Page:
It takes a while to find the park in this state park, the groomed lawn around the inn belongs to a golf course, not the West Virginia wilds.

Cross-legged and leaning against the headboard
Reading from the Tibetan Book of the Dead
You tell me to hold death lightly.

Seventeen years gone by, I on my coast, you on yours.

Tuesday, April 27, 2010

A piece of paper

A piece of paper fell out of the book as she pulled it from the shelf. She placed the book in the paper sack she was filling at a furious pace, part of a sort-and-purge mood she was in. The grocery bag was nearly full of books to sell at Powell’s.

With a sigh, she bent down and picked up the paper, fancy cream-colored stock she recognized instantly; she knew whose handwriting would be folded inside. She paused a long moment, calling up a once familiar face: thin lips, dun-colored mustache, a small but strong chin, eyes that she’d come to know were weak. Even easier came the memories of anger, jealousy, heartsickness.

Slowly she unfolded the piece of paper and read the three lines of vaguely erotic poetry he had conjured up for her and placed beside one of the extravagant dahlia blooms from the garden his soon-to-be ex-wife had planted in the backyard of their little rental house. A house she had come to night after night that first warm summer, sleeping alone until 5 am when he would come in smelling of machine oil and sawdust, his kisses ardent, overcoming her sleepiness with his need to connect.

They never talked in the middle of the night, none of the intellectual banter that had attracted them to each other. Instead, they made love briefly or at length, depending on his level of fatigue: how many log decks he had crawled under, how much equipment he had polished. She then lay awake listening to him sleep as his night began and hers ended.

All that in a folded piece of paper.

Monday, April 26, 2010

More on bad writing

Yesterday, I finished a tedious editing project, a Master's portfolio (a series of responses to questions) on vocational counseling. That might sound dull but I've read four others from this program and some of the writing was both superb and fascinating. Not this time.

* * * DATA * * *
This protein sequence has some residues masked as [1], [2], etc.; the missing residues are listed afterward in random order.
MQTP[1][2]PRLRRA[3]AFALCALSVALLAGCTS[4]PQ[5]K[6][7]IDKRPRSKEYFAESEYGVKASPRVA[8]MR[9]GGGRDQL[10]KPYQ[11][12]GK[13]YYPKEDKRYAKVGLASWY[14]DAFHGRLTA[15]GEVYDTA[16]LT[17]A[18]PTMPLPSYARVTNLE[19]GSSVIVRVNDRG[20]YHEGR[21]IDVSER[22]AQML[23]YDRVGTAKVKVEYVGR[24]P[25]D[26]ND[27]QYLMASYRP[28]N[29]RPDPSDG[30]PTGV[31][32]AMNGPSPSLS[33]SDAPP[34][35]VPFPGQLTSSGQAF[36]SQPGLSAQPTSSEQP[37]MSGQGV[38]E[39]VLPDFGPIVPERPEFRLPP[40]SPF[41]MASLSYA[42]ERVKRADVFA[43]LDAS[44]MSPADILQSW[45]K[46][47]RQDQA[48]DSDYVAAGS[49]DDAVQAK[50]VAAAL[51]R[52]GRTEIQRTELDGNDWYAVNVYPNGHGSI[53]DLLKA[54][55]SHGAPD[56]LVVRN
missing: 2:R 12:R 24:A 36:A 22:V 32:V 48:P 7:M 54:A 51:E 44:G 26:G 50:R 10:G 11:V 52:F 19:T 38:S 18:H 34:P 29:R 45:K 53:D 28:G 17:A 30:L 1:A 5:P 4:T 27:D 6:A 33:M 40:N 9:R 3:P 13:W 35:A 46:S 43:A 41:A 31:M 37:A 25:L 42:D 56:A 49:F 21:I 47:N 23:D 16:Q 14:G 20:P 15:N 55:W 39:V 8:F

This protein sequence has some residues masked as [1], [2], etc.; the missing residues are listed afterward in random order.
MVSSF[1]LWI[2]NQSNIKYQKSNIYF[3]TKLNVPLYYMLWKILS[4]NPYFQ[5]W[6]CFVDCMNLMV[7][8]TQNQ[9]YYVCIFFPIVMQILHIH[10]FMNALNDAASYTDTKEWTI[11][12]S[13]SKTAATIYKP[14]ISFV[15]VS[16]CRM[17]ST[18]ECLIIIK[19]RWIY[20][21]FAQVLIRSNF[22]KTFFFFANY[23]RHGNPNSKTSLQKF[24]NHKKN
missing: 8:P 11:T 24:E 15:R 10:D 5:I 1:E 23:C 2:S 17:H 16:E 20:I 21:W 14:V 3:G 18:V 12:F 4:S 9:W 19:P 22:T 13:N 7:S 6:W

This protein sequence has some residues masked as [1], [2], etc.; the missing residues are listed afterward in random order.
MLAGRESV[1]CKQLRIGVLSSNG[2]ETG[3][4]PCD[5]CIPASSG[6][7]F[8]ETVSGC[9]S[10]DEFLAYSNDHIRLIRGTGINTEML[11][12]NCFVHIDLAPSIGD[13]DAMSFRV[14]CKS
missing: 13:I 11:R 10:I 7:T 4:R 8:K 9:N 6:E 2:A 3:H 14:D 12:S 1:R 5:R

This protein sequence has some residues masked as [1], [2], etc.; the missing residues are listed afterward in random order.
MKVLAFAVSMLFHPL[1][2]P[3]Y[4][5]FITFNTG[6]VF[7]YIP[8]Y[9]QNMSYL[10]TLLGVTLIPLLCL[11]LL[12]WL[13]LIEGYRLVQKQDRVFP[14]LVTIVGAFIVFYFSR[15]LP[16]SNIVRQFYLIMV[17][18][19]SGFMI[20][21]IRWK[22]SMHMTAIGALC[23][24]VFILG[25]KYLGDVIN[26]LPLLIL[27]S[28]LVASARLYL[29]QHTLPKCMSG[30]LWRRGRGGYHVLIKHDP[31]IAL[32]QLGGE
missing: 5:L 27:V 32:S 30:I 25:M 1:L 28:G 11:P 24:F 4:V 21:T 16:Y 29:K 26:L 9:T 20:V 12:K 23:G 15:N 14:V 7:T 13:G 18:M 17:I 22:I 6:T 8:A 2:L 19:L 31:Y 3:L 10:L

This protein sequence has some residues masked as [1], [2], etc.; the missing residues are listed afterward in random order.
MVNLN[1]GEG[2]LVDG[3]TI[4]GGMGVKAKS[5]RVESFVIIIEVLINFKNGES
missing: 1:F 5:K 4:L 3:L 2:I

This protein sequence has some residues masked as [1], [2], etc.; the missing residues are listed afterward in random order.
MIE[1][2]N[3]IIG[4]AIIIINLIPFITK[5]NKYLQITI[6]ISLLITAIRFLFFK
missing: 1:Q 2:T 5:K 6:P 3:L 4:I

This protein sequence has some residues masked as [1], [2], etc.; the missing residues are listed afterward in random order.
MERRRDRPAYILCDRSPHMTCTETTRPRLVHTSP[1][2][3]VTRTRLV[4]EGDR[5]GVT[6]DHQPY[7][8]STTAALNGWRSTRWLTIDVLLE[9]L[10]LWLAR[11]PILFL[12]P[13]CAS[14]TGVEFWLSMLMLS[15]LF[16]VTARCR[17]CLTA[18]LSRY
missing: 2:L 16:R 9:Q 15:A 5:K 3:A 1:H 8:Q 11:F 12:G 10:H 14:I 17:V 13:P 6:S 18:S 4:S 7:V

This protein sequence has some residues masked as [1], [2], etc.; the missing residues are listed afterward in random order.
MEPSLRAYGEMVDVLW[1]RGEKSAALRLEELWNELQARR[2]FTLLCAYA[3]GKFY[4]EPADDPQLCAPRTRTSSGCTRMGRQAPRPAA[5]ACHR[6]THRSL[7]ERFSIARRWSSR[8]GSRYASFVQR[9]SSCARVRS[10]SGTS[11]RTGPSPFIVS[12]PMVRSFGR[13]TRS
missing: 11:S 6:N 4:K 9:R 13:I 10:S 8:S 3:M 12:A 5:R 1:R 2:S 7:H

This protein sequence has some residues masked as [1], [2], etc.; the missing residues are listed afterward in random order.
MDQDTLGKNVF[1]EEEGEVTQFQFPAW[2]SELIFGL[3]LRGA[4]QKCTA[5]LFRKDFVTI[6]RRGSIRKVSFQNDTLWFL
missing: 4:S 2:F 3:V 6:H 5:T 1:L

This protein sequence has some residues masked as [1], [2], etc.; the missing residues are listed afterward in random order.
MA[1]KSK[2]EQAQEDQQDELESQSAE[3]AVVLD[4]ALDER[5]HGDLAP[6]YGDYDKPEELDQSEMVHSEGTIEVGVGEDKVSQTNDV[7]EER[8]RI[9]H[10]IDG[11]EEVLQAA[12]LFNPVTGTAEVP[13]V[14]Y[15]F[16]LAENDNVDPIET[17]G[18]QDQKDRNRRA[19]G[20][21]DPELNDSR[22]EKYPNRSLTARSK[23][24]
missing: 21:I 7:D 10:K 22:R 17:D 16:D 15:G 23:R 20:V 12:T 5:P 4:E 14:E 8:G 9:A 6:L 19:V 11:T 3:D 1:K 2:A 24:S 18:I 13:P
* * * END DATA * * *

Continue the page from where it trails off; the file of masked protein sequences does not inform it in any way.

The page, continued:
First, the writer had clearly spent little time writing it (even though it was 80 pages) and almost no time on it after throwing together a draft. Not only had the writer not edited or even proofread, but I suspect the writer hadn't even reread it. There were sentences and whole paragraphs that appeared verbatim in several locations, one of the hazards of the cut-and-paste feature of computer writing. That it can happen once is an oversight, that it happens a bunch is sloppy work.

Second, many of the sentences were not grammatical. They had the kind of run-on nature of conversation. And while that can work in speaking, it doesn't work in writing. You need a subject for every verb and a verb for every subject.

Third, many of the sentences were long and convoluted. This isn't so much a writing error as a thinking error. I got the feeling that the writer, and I use the term loosely, was just gluing together random phrases that the writer had picked up from reading and the lectures attended.

Fourth, it was superficial. Little thought had been given to the questions the writer was required to answer. There was little of the self, no reflections, and little experience in the thinking, clearly the whole point of the portfolio.

Writing is hard work. It takes more than literacy to be a writer and it takes more than education to be a writer. This client told me in the initial email that what was wanted was an exemplary portfolio and it certainly is but not the way I think the writer wanted.

Sunday, April 25, 2010

Book signing high

Yesterday, I did my presentation at the Hazelden Treatment Centers' Women Healing conference in Minneapolis. I was nervous. Although I read a few academic papers at university conferences years ago, there was always a small turnout (less than 30) and mostly friends and acquaintances of the four or five people on the panel. I'd been nervous then too, as the readings were competitive and academics can be terrible snobs.

This was a different kind of conference. Hazelden puts on 4 a year in different cities. The first day is for professionals who work in the recovery field and the second day is for women in recovery. There were 5 speakers yesterday, several of them very famous in the field. I was third in the line-up right after lunch.

Three hundred women. Two hundred and ninety-five strangers (I'd met 5 of them the night before). And somehow it all went off like magic. I was funny, I was inspirational. Whatever I said, and I don't emember much of it except that I think I got through all my notes, was meaningful to them.

Afterwards there was 15-minute break and I signed 50 books, all they'd purchased. It was so thrilling to be the author signing the books. I've had a few small signings before, including one at my home when my book first came out, but this seemed like the professional deal. I was quite high all the rest of the afternoon.